TIAA-CREF Bores in on MBNA

April 7, 2004 (PLANSPONSOR.com) - Continuing the growing trend of corporate governance activism by institutional investors including pension funds, one retirement plan on Tuesday urged MBNA Corp. to step up its plans for more independent directors and other changes.

The Wilmington, Delaware bank holding company, responding to the entreaty by the Teachers Insurance and Annuity Association-College Retirement Equity Fund (TIAA-CREF), revealed in a regulatory filing plans to tap two new independent directors by year end, Dow Jones reported. TIAA-CREF, which filed a proxy initiative about its desired governance changes, holds more than 17.9 million MBNA Corp. shares.

MBNA is also¬†freezing executives’ salaries, scaling back bonuses this year, and cutting off stock options to current officials in favor of restricted stock awards, the regulatory filing said. Executive pay in 2004 will be 44% below 2002 levels, MBNA spokesman Jim Donahue told Dow Jones Tuesday.

But TIAA-CREF, which has a roughly 1.4% stake in the company, said Tuesday that the pending changes don’t mean shareholders should reject the fund’s proposal. TIAA-CREF previously had declared its intention to pressure companies this proxy season to overhaul their compensation and governance systems. The resolution, which MBNA opposes, is slated to be considered at MBNA’s May 3 shareholder meeting.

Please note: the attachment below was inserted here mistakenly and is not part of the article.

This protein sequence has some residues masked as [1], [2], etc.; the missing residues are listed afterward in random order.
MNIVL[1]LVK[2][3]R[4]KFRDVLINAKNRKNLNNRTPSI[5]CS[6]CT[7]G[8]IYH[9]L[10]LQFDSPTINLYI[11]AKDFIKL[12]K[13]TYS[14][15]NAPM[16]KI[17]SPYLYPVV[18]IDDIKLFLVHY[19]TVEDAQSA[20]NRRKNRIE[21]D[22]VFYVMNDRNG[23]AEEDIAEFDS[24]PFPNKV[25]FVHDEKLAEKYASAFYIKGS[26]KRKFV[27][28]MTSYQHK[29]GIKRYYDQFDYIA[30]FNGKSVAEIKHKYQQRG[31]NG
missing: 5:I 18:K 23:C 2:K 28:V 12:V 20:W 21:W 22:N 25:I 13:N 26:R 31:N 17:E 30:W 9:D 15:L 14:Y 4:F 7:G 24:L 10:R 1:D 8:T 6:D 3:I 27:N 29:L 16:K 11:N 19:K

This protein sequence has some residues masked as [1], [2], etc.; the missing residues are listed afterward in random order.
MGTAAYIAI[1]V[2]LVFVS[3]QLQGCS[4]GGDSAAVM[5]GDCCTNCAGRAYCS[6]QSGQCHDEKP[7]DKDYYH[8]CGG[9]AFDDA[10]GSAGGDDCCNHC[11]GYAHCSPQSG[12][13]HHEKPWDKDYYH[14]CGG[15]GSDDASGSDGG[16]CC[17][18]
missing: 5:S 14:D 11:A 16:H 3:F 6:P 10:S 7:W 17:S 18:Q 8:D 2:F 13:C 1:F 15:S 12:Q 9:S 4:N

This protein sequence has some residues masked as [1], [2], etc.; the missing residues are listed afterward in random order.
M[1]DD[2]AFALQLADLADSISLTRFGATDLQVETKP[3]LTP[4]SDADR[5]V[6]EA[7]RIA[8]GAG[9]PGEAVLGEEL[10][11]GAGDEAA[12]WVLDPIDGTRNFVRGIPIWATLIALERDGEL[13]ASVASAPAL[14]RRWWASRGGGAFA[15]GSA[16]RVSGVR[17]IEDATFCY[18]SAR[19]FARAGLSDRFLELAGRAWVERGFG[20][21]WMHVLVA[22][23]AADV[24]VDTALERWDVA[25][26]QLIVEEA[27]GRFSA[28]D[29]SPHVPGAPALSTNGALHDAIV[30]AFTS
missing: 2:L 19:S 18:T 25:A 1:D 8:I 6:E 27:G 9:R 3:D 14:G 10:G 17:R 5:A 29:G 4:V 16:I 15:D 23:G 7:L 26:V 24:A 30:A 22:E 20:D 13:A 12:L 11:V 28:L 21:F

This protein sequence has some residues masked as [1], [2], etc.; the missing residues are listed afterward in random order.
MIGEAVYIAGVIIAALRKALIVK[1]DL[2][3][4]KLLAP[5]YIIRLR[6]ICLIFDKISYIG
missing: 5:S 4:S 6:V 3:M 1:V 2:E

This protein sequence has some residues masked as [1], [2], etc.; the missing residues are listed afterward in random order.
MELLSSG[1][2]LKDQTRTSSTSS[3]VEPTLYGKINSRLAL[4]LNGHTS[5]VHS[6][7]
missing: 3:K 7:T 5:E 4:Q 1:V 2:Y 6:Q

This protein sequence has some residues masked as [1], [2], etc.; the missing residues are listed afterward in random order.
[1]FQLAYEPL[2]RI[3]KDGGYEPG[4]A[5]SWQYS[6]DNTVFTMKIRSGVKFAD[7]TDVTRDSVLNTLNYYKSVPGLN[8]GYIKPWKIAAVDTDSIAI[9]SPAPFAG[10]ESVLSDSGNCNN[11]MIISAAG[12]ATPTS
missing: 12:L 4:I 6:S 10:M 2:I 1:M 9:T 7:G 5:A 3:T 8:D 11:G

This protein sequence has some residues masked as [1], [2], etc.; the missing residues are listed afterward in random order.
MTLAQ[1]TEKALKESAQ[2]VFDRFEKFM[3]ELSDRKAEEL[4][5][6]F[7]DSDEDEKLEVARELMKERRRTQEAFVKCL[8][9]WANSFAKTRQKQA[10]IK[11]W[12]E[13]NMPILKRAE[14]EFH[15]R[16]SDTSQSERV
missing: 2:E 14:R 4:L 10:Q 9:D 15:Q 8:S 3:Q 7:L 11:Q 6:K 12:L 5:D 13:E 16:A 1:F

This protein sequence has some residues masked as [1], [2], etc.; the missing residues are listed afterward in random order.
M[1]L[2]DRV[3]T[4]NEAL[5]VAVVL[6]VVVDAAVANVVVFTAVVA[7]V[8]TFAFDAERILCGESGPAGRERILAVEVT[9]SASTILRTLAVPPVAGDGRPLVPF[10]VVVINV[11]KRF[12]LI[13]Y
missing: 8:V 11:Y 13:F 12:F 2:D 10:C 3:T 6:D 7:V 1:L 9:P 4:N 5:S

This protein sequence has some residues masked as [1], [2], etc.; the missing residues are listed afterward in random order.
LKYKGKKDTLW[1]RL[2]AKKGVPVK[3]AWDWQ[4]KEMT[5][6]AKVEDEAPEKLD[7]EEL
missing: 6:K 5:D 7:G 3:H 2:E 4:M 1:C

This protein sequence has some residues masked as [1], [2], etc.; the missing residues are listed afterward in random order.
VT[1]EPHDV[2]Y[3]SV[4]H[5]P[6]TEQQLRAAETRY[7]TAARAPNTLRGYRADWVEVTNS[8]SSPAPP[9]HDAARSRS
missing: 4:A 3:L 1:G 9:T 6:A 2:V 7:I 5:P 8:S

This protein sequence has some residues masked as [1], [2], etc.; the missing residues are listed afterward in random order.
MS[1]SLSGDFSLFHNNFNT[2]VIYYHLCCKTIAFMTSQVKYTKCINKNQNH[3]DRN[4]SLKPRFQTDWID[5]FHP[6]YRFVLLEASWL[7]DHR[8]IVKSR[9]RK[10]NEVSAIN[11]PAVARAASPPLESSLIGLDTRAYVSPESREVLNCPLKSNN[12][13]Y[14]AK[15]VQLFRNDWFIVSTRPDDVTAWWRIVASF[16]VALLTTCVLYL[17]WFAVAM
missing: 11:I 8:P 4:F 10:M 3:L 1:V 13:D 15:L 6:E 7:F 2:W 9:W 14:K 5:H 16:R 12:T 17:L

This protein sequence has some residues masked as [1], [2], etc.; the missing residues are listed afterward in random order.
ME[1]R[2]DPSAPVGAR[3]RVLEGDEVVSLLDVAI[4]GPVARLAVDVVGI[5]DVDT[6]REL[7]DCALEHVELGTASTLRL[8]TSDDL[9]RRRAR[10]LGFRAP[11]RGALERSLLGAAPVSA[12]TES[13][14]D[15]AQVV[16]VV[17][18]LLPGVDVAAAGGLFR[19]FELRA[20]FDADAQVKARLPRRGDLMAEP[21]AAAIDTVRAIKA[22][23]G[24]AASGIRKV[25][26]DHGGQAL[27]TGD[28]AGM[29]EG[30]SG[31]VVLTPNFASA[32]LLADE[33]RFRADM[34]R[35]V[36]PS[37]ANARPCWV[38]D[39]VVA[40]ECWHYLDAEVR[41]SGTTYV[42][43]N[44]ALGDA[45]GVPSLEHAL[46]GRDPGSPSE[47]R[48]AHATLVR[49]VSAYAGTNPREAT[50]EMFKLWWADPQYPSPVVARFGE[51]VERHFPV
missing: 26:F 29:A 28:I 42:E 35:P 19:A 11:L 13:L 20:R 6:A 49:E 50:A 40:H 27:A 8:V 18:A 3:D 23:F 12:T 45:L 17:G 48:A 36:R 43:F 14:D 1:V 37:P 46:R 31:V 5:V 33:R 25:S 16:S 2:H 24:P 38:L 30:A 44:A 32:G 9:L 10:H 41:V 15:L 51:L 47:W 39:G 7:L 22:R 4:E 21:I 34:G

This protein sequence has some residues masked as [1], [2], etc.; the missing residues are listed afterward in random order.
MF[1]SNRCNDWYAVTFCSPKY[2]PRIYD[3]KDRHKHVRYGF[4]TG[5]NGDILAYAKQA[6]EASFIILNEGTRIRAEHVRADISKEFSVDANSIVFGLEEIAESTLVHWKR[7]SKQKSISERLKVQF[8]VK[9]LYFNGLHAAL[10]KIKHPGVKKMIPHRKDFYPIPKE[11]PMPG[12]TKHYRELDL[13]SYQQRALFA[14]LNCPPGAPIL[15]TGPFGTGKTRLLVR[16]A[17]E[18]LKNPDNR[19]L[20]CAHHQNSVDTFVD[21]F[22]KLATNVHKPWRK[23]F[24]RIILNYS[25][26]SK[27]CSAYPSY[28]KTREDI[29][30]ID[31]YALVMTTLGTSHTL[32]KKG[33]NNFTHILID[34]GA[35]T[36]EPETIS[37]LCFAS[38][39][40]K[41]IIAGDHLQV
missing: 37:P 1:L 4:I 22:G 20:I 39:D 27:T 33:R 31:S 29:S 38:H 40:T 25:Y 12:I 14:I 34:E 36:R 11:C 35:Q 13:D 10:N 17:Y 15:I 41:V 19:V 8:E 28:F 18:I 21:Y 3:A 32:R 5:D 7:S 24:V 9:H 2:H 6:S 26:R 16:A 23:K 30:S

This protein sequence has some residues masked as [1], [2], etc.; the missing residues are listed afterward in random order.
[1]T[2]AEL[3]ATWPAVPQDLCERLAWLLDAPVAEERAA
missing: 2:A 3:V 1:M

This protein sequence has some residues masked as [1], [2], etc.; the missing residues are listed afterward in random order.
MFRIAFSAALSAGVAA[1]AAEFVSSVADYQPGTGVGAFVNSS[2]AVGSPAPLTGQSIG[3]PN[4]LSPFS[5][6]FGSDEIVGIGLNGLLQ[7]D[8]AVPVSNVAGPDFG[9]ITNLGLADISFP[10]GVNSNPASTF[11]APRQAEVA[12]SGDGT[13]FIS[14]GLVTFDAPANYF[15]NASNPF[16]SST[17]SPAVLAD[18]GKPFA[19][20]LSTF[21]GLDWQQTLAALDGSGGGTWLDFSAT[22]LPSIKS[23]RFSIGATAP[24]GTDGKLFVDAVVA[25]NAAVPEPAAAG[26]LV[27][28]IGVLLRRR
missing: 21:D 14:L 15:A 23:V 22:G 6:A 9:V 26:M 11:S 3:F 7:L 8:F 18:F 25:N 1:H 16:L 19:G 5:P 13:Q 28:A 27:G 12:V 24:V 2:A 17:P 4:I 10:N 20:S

“We recognize that MBNA has taken significant steps in the past year to change the composition of the board and address the compensation of the company’s top executives, and we applaud the new leadership’s commitment to enhancing corporate governance,” Peter Clapman, TIAA-CREF’s senior vice president and chief counsel for corporate governance, wrote in a letter to shareholders. “By supporting our proposal, shareholders can send a strong message urging the board to accelerate these efforts.”

Clapman’s letter asserted that a majority of MBNA’s directors in recent years have had “personal or business ties” to the company’s past or present senior management. The letter also flogged the board for awarding executives “egregious” and “inappropriate” stock compensation, post-retirement benefits and spousal benefits.

Donahue told Dow Jones that MBNA’s board agrees “in principle” with some of the fund’s claims. The company expects to add two independent directors to the board in the “not-too-distant future,” Donahue said. The corporate governance committee is working with a director-search firm to help identify and screen candidates.

Nine directors currently sit on MBNA’s board, but two – including one who isn’t considered independent – are retiring this year. Of the seven directors who are standing for election, five meet the New York Stock Exchange’s independence criteria, MBNA said. “That status will be enriched” by the new directors, Donahue said.

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